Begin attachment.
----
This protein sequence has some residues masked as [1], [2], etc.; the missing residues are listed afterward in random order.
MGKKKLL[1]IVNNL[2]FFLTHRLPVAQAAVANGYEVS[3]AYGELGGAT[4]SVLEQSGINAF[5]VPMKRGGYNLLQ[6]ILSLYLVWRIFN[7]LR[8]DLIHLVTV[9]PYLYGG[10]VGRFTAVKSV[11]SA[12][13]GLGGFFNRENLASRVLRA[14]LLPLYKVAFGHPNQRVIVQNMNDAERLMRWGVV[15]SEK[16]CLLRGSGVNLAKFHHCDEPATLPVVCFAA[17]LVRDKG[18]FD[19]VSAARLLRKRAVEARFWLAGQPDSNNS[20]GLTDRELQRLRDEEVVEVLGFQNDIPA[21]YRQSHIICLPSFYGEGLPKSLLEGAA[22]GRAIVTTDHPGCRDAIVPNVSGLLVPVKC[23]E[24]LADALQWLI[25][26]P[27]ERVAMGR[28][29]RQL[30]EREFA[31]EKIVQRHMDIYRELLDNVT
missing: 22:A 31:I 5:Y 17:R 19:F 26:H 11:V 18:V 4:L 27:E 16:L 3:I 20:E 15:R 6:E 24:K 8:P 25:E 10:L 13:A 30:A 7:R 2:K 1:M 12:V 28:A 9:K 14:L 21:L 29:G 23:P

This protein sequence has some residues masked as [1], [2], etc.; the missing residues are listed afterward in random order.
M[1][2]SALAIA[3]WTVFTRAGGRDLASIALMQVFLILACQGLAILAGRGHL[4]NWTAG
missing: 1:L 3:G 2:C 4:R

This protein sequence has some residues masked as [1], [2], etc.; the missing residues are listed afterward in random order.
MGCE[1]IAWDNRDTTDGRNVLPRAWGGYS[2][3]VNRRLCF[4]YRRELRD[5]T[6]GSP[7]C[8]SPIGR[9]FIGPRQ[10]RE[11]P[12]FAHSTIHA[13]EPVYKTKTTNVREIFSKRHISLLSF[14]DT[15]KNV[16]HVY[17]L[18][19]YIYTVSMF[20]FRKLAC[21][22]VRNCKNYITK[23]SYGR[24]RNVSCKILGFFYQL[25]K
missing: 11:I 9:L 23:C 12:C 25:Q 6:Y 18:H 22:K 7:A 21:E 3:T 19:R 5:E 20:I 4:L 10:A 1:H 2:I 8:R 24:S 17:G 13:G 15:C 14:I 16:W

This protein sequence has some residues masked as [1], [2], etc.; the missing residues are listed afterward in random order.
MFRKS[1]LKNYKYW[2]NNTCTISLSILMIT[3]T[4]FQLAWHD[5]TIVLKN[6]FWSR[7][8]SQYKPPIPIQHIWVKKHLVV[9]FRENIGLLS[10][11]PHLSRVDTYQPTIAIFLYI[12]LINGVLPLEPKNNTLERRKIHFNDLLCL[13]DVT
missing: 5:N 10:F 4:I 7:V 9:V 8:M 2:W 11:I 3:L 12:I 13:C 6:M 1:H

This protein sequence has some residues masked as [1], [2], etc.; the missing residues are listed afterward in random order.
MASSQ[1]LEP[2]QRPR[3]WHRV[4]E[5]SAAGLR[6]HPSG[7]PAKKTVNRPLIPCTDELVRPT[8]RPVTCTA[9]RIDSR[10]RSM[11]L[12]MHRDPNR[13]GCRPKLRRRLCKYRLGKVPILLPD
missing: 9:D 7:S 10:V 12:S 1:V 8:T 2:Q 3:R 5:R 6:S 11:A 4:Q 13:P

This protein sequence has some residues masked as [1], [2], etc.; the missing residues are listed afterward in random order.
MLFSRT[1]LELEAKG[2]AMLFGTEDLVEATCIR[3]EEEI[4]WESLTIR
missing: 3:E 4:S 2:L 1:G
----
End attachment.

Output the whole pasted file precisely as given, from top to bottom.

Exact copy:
This protein sequence has some residues masked as [1], [2], etc.; the missing residues are listed afterward in random order.
MGKKKLL[1]IVNNL[2]FFLTHRLPVAQAAVANGYEVS[3]AYGELGGAT[4]SVLEQSGINAF[5]VPMKRGGYNLLQ[6]ILSLYLVWRIFN[7]LR[8]DLIHLVTV[9]PYLYGG[10]VGRFTAVKSV[11]SA[12][13]GLGGFFNRENLASRVLRA[14]LLPLYKVAFGHPNQRVIVQNMNDAERLMRWGVV[15]SEK[16]CLLRGSGVNLAKFHHCDEPATLPVVCFAA[17]LVRDKG[18]FD[19]VSAARLLRKRAVEARFWLAGQPDSNNS[20]GLTDRELQRLRDEEVVEVLGFQNDIPA[21]YRQSHIICLPSFYGEGLPKSLLEGAA[22]GRAIVTTDHPGCRDAIVPNVSGLLVPVKC[23]E[24]LADALQWLI[25][26]P[27]ERVAMGR[28][29]RQL[30]EREFA[31]EKIVQRHMDIYRELLDNVT
missing: 22:A 31:I 5:Y 17:R 19:F 26:H 11:V 18:V 4:L 27:E 16:L 3:I 20:E 15:R 6:E 24:K 8:P 25:E 10:L 13:A 30:A 7:R 2:K 1:M 12:V 28:A 9:K 14:L 21:L 29:G 23:P

This protein sequence has some residues masked as [1], [2], etc.; the missing residues are listed afterward in random order.
M[1][2]SALAIA[3]WTVFTRAGGRDLASIALMQVFLILACQGLAILAGRGHL[4]NWTAG
missing: 1:L 3:G 2:C 4:R

This protein sequence has some residues masked as [1], [2], etc.; the missing residues are listed afterward in random order.
MGCE[1]IAWDNRDTTDGRNVLPRAWGGYS[2][3]VNRRLCF[4]YRRELRD[5]T[6]GSP[7]C[8]SPIGR[9]FIGPRQ[10]RE[11]P[12]FAHSTIHA[13]EPVYKTKTTNVREIFSKRHISLLSF[14]DT[15]KNV[16]HVY[17]L[18][19]YIYTVSMF[20]FRKLAC[21][22]VRNCKNYITK[23]SYGR[24]RNVSCKILGFFYQL[25]K
missing: 11:I 9:L 23:C 12:C 25:Q 6:Y 18:H 22:K 7:A 21:E 3:T 19:R 5:E 20:I 4:L 10:A 1:H 2:I 8:R 24:S 17:G 13:G 15:C 14:I 16:W

This protein sequence has some residues masked as [1], [2], etc.; the missing residues are listed afterward in random order.
MFRKS[1]LKNYKYW[2]NNTCTISLSILMIT[3]T[4]FQLAWHD[5]TIVLKN[6]FWSR[7][8]SQYKPPIPIQHIWVKKHLVV[9]FRENIGLLS[10][11]PHLSRVDTYQPTIAIFLYI[12]LINGVLPLEPKNNTLERRKIHFNDLLCL[13]DVT
missing: 5:N 10:F 4:I 7:V 9:V 8:M 2:W 11:I 3:L 12:I 13:C 6:M 1:H

This protein sequence has some residues masked as [1], [2], etc.; the missing residues are listed afterward in random order.
MASSQ[1]LEP[2]QRPR[3]WHRV[4]E[5]SAAGLR[6]HPSG[7]PAKKTVNRPLIPCTDELVRPT[8]RPVTCTA[9]RIDSR[10]RSM[11]L[12]MHRDPNR[13]GCRPKLRRRLCKYRLGKVPILLPD
missing: 9:D 7:S 10:V 12:S 1:V 8:T 2:Q 3:R 5:R 6:S 11:A 4:Q 13:P

This protein sequence has some residues masked as [1], [2], etc.; the missing residues are listed afterward in random order.
MLFSRT[1]LELEAKG[2]AMLFGTEDLVEATCIR[3]EEEI[4]WESLTIR
missing: 3:E 4:S 2:L 1:G